How To Recycle Concrete
Concrete is sturdy, versatile, easy to handle, accessible, long-lasting, durable, aesthetically pleasing, and easy to handle. From thousands of years BC, when middle easterners used concrete for their floors, and 650BC when it became popular in the Roman empire for construction, it would be quite the challenge to find a building in the modern world that doesn’t have concrete incorporated in some way. At the same time, concrete is a major contributor to atmospheric pollution. The cement industry causes about 8% of total CO 2 emissions around the globe.
Many construction works require the demolition of initial construction. Sidewalks, driveways, foundations, walls, and pillars, all of which contain a large percentage of concrete, may need to be demolished for new projects to be done. This means that the old concrete materials are often transported to landfills, where they take up landfill space. However, most of this concrete can be broken down and recycled for new construction projects without compromising the integrity or quality of the new construction.
Why Dimension Thinks Concrete and Drywall Recycling Is Rock Solid!
- Save water: When you recycle one ton of cement, you save 1,360 gallons of water.
- Save materials: Reduce your raw materials required by 50% by reusing your concrete.
- Personalizable: Dimension specializes in tailoring a program to your construction business, saving money and materials.
When handled badly, construction and demolition debris seriously impact the environment through landfills and our wallets. Did you know that you can end up paying double to dispose of your unwanted construction waste with fees from haulers and tipping fees? Dense waste like concrete makes up about 70% of all construction and demolition waste: this means that companies end up facing endless, hefty fees.
Recycling concrete not only saves disposal and transportation cost, but it also saves energy that would’ve been used to make new concrete, reducing pollution, greenhouse gas emissions, and environmental footprint.
Concrete You Can Recycle
With current advances in research and development into concrete recycling, all types of concrete can be recycled regardless of the type of concrete material. There are several types of construction equipment best suited to concrete recycling, from reinforced concrete to mesh and dowel concrete and plain concrete.
How is Concrete Recycled?
Step 1: Demolition and Transportation
The concrete must first be broken down to transportable bulks at the point of origin where it is still intact as a sidewalk, wall, foundation, or other types of pavement. It is then transported to a recycling facility, where it is further broken down or crushed.
Step 2: Crushing
The recyclers may use several industrial crushers at the recycling plant, usually with impactors and jaws, which crush the hauled concrete into small pieces. The crushed pieces may also be separated based on the sizes.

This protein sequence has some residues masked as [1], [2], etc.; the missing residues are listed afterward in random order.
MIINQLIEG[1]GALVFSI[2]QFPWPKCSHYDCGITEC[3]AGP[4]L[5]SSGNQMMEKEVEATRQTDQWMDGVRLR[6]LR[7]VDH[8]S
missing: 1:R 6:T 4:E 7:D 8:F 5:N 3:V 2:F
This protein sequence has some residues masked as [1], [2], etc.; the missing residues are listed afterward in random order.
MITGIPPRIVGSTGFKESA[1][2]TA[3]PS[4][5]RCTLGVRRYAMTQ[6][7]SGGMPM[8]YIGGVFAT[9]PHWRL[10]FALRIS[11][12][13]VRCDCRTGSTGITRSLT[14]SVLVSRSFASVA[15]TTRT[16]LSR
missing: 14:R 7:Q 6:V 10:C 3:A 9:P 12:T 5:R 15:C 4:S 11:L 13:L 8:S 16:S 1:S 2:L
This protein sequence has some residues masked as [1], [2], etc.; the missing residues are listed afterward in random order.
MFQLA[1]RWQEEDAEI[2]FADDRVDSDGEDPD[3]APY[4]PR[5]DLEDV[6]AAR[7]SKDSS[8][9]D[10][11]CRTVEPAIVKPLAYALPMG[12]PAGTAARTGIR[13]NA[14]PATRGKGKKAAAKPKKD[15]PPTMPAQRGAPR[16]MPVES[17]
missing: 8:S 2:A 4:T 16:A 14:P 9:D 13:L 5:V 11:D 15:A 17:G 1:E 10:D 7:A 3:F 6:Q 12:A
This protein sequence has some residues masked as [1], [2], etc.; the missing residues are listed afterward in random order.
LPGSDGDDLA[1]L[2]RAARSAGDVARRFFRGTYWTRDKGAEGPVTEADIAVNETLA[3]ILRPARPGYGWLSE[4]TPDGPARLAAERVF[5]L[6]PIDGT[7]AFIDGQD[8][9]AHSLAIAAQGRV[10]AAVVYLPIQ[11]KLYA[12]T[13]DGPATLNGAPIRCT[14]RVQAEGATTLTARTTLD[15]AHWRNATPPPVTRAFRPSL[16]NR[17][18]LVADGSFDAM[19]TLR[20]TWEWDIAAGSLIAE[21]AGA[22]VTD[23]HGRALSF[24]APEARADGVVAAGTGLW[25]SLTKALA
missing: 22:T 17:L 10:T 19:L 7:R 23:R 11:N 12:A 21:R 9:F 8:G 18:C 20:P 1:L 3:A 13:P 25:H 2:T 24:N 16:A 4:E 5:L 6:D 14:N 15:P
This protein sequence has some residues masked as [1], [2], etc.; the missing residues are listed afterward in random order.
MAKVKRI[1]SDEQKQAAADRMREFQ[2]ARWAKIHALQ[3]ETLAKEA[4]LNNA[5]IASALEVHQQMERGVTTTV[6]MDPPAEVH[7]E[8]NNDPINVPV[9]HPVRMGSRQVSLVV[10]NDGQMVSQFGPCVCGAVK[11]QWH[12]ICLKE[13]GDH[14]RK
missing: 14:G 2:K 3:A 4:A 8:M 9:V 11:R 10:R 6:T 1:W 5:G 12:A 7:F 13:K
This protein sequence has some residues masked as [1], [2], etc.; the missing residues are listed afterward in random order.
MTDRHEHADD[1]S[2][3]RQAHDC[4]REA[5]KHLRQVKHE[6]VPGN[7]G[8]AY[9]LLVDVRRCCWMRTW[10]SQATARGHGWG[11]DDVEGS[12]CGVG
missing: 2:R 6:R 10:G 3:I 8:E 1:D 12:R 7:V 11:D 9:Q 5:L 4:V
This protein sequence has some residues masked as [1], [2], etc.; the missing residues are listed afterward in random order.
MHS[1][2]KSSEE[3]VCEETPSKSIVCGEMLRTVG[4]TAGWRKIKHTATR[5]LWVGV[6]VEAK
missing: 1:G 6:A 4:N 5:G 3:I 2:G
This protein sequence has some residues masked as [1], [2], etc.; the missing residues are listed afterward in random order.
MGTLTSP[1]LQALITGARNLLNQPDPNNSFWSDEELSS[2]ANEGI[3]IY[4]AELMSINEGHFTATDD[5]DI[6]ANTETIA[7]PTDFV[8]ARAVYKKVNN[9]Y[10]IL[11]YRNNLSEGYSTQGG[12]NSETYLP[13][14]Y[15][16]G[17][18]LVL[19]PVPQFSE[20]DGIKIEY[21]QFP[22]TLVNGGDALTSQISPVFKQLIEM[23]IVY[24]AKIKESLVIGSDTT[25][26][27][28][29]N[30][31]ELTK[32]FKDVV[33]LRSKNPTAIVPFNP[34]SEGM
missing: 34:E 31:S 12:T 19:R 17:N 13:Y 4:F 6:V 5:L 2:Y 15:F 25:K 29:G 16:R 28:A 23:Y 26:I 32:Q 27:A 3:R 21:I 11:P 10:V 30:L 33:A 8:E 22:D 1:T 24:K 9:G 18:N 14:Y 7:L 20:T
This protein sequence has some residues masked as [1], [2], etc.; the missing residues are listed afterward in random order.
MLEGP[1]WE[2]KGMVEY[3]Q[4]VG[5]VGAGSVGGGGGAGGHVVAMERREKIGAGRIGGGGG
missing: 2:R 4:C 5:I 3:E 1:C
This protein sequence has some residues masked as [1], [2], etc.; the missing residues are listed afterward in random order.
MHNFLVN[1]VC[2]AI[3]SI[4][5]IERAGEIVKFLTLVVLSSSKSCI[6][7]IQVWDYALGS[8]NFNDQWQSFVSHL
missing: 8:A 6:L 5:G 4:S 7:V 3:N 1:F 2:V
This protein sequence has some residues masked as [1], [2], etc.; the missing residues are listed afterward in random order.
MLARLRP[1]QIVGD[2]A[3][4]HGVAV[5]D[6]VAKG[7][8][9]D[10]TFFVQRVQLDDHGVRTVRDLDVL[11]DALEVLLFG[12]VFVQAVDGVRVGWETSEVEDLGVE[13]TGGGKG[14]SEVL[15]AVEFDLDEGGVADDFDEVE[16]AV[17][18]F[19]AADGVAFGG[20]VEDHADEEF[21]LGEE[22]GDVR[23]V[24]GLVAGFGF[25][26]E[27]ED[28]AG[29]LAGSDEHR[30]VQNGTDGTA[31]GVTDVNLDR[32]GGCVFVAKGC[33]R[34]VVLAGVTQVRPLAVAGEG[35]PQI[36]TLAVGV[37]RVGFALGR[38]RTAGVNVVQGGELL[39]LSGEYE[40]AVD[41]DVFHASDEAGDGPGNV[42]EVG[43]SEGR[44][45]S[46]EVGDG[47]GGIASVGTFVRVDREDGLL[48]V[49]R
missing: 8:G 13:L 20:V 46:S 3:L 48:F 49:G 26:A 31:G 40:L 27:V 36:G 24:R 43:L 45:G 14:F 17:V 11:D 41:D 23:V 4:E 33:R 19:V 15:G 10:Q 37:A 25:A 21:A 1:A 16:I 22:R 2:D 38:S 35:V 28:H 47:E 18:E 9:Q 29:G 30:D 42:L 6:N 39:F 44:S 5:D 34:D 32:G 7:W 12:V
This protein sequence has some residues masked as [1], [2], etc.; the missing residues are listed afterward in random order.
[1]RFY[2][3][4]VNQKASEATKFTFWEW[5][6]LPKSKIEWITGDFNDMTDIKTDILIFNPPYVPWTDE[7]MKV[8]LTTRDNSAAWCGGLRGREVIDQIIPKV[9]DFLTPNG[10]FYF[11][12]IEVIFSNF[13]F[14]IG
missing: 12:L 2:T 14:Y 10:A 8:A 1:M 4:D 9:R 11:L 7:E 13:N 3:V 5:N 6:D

Step 3: Removal of contaminants
Once crushed at the recycling plant, the concrete is screened to remove all contaminants. This process may involve the use of several pieces of machinery to remove items such as steel, wood, fibers, clay, dirt, plastic, and other materials that are not concrete. The processes here may include the use of air separators, handpicking, electromagnetic separators, and water floatation separation.
However, not all demolished concrete is moved to a recycling plant for processing. The recycling may also be done at the demolition point where portable demolishers are used. In this case, it is important to choose the most suitable equipment for this. The piece of equipment should be able to separate steel from concrete. The equipment may have:
- A remote-controlled, manual, or automatic setup.
- Separate hydraulic stands which make setup quicker.
- Conveyors, cones, and jaws, which complete the entire process from demolition through to the final concrete product.
Use of Recycled Concrete
- Recycled concrete can be used as a base for New asphalt Pavement through a process known as rubblization.
- Large concrete pieces can be used for erosion control in stream banks, gullies, and foundations for coral reefs.
- Recycled concrete can also substitute for new aggregate in a concrete mix.
- Well-crushed concrete can be used as a substitute for gravel in landscaping mulch.
- Substitute for gravel as foundation materials in utility pipe bedding and trenches
- It can also be used as a soil stabilization material.
Concrete Disposal: Hiring a Junk Removal Expert
Dimension will help you save by implementing a waste and recycling program that suits your business, meaning you’ll never pay unnecessary fees again.
Get in touch with the Dimension team, and we’ll close the cracks in your metal and drywall recycling programs, saving you money and time. A sustainable waste management system will bring your business financial benefits, help the environment, and ensure your local community is always on-side!
At Dimension, we are a team of professionals, and we preach responsibility and compliance in waste disposal. We know how best to handle your concrete waste and make sure it is disposed of and recycled sustainably.
What’s more? We don’t only handle recycle disposal; we can help with other items you don’t need, including plastic disposal, mattress pickup, couch removal, furniture removal, cardboard recycling, appliance disposal, etc. And unlike most waste disposal/ junk removal companies, we are very affordable.
Give us a call today!